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Risk talk: Rockwool meets AGCS

Fire remains one of the greatest risks across all industries, but is also one that is often underestimated. But which industries are actually the most prone to fire? And how do companies deal with the environmental damage after a fire? These are some of the questions the insulation specialist Rockwool International and Allianz Global Corporate & Specialty discussed in their knowledge exchange.

Rockwool and AGCS talk security and protection

Representatives from Rockwool International recently visited the AGCS headquarters in Munich to meet with AGCS risk consulting experts, specializing in fire prevention and protection in various industries and in many different countries.

Naturally the perspectives of an insurer and of an insulation producer are different, but during their discussion the participants discovered a similar approach and exchanged best practices.

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Within their discussion, Allianz Global Corporate & Specialty and the insulation producer found similar approaches and perceptions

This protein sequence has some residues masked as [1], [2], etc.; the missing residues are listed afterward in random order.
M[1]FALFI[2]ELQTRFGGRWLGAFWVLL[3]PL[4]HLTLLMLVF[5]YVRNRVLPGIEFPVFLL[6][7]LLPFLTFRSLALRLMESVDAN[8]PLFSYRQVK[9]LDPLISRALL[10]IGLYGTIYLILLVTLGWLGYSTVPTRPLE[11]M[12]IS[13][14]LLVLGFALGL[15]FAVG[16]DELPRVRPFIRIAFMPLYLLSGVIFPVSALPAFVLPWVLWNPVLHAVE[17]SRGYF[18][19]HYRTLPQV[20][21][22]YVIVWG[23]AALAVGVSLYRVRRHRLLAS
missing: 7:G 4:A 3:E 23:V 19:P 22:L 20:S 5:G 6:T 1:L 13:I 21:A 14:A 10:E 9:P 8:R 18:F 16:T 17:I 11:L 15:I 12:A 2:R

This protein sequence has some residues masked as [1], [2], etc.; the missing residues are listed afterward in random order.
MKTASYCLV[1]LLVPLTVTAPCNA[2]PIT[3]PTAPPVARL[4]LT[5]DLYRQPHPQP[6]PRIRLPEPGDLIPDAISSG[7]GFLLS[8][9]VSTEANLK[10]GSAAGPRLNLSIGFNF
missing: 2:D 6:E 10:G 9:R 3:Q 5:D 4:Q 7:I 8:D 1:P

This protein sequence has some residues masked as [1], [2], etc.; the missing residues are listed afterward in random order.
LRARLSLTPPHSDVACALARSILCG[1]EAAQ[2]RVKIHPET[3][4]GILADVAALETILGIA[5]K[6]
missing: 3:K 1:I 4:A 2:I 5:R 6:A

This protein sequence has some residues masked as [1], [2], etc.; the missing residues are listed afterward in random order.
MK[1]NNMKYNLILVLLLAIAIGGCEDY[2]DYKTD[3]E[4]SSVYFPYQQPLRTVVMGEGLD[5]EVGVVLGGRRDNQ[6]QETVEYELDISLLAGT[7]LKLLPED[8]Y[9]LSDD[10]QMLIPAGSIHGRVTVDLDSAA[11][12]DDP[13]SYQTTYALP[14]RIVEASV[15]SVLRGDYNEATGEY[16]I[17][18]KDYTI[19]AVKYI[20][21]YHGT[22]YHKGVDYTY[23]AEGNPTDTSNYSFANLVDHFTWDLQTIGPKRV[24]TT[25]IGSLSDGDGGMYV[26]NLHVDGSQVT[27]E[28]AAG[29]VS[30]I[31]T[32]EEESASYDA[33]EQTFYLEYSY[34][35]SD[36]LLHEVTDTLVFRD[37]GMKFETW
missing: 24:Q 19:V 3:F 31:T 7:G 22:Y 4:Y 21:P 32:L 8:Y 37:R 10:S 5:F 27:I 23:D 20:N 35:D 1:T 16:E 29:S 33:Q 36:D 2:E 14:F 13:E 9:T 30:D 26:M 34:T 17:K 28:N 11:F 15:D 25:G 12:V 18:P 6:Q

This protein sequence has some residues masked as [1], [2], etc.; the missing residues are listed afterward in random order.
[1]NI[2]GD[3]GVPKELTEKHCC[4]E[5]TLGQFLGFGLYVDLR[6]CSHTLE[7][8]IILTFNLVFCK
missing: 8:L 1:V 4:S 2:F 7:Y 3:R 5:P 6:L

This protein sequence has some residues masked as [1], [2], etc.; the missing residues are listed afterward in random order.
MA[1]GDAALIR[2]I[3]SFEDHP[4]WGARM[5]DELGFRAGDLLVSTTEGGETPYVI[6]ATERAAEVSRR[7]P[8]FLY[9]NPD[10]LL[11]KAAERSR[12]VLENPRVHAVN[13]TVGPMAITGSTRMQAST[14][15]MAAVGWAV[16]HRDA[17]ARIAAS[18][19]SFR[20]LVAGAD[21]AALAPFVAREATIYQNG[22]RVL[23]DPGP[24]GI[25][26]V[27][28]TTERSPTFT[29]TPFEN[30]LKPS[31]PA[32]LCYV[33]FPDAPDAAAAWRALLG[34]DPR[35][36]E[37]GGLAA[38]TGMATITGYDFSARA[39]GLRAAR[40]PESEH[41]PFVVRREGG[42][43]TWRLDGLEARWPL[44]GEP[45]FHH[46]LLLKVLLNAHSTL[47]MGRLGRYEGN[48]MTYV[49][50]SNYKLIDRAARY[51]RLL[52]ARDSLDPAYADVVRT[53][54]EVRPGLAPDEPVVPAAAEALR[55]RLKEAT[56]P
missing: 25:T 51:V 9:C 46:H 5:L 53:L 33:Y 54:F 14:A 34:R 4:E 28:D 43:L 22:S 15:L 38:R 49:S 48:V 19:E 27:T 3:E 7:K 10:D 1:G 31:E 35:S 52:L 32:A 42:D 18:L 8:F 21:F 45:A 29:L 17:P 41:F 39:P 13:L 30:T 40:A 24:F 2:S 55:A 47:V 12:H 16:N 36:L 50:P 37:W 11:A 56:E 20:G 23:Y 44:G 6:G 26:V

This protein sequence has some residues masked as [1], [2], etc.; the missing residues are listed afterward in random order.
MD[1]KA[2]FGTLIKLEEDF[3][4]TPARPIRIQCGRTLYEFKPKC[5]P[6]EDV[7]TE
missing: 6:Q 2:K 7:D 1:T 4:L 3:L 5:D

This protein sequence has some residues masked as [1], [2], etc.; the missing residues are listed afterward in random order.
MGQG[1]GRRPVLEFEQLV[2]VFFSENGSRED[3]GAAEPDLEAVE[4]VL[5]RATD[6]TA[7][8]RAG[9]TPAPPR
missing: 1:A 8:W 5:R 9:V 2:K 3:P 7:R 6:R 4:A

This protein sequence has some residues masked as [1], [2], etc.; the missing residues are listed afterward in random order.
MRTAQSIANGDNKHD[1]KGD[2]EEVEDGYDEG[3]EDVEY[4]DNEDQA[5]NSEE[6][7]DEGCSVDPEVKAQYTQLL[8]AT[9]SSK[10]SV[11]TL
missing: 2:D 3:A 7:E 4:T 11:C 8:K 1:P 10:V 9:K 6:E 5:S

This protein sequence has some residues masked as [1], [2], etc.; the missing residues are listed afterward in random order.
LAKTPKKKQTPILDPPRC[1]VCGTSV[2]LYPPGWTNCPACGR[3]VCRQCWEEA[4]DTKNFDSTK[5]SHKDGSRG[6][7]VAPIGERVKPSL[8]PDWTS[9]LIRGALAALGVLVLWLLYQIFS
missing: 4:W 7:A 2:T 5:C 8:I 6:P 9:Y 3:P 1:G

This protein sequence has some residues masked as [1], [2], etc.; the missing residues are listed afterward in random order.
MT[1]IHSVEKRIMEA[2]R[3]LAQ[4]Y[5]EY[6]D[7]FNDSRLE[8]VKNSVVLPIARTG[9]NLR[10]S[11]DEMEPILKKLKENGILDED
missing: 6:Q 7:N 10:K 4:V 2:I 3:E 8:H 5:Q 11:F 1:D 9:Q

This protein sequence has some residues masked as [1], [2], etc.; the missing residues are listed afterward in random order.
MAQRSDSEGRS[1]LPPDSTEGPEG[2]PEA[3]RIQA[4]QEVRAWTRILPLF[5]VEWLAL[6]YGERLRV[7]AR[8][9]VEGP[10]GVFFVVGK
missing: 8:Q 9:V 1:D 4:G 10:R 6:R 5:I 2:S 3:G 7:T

AGCS as a sparring partner

As regards insurance, Rockwool International, as an AGCS client, outlined the factors that convinced them to switch from their long-term insurance partner to Allianz in 2009: AGCS had an excellent reputation, with clear financial security, and had a global reach with subsidiaries all over the world and a substantial network of engineers. They also stressed the extensive dialogue and outstanding collaboration with Allianz Global Corporate & Specialty. Cristina Bildsøe Møller, Insurance Manager at Rockwool International, emphasized: “We wanted a competentsparring partner for our discussions about risk topics, with a high level of expertise. Premium of course always plays a role but was not the main driver – we are prepared to pay for quality.”